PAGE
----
Filed under: ,
Why is Programming Fun?
27 August 08 08:18 AM | Scott Mitchell

I recently started reading Fred Brooks, Jr.'s The Mythical Man Month, an influential collection of essays on software project management.

In the introductory essay he has a paragraph that starts with the following words: "Why is programming fun? What delights may its practitioner expect as his reward?" He then goes on to list five reasons, in prose that is poetic:

First is the sheer joy of making things. As the child delights in his mud pie, so the adult enjoys building things... I think this delight must be an image of God's delight in making things, a delight shown in the distinctness and newness of each leaf and each snowflake.

Second is the pleasure of making things that are useful to other people. Deep within, we want others to use our work and to find it helpful. In this respect the programming system is not essentially different from the child's first clay pencil holder "for Daddy's office."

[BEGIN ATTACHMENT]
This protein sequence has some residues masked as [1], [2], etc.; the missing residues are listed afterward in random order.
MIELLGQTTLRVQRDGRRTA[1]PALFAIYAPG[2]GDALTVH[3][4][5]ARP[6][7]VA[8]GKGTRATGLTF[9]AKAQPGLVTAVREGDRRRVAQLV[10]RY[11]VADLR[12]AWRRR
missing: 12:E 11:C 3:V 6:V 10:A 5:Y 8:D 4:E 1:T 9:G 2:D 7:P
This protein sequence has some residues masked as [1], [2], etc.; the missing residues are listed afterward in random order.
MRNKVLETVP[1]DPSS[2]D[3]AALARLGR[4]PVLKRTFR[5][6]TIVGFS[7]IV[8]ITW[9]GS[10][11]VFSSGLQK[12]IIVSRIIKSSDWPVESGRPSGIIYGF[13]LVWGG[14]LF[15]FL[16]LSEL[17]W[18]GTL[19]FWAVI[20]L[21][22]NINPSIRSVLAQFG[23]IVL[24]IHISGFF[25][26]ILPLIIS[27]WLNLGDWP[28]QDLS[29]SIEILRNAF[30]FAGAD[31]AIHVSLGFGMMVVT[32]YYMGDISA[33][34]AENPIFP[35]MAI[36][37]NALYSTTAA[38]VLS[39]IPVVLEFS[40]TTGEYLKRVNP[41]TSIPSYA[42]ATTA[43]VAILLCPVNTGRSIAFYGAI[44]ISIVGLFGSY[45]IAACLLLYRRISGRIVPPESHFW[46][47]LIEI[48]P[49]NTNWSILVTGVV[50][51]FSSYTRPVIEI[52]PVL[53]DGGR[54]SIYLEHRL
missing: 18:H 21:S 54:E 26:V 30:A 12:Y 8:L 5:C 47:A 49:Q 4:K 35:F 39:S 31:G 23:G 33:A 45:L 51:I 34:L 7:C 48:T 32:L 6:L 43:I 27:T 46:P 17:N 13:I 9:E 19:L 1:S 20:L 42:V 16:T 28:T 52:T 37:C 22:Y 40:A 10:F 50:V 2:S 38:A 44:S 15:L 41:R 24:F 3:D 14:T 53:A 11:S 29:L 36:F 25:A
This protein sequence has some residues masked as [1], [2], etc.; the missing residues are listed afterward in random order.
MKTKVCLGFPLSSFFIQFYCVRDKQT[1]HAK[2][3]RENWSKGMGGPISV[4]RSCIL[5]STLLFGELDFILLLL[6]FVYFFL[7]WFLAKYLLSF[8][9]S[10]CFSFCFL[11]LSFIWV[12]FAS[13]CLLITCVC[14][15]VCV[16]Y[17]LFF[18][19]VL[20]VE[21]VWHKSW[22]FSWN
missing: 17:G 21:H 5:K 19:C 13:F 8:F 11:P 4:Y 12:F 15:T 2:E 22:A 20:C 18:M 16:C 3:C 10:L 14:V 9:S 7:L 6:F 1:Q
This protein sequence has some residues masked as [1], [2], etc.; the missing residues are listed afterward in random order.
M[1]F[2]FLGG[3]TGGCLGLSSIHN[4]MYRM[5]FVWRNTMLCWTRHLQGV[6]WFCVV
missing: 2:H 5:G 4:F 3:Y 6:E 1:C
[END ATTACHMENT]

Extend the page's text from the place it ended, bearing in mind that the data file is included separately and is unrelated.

Third is the fascination of fashioning complex puzzle-like objects of interlocking moving parts and watching them work in subtle cycles, playing out the consequences of principles built in from the beginning. The programmed computer has all the fascination of the pinball machine or the jukebox mechanism, carried to the ultimate.

Fourth is the joy of always learning, which springs from the nonrepeating nature of the task. ...

Finally, there is the delight of working in such a tractable medium. The programmer, like the poet, works only slightly removed from pure thought-stuff. He builds his castles in the air, from air, creating by exertion of the imagination.

Of course, we all know that in addition to these joys that make programming fun, there are realities that subtract from the overall enjoyment. Brook addresses these later in the essay by enumerating the woes of programming. The first one dates Brooks's essays, which were written in 1975: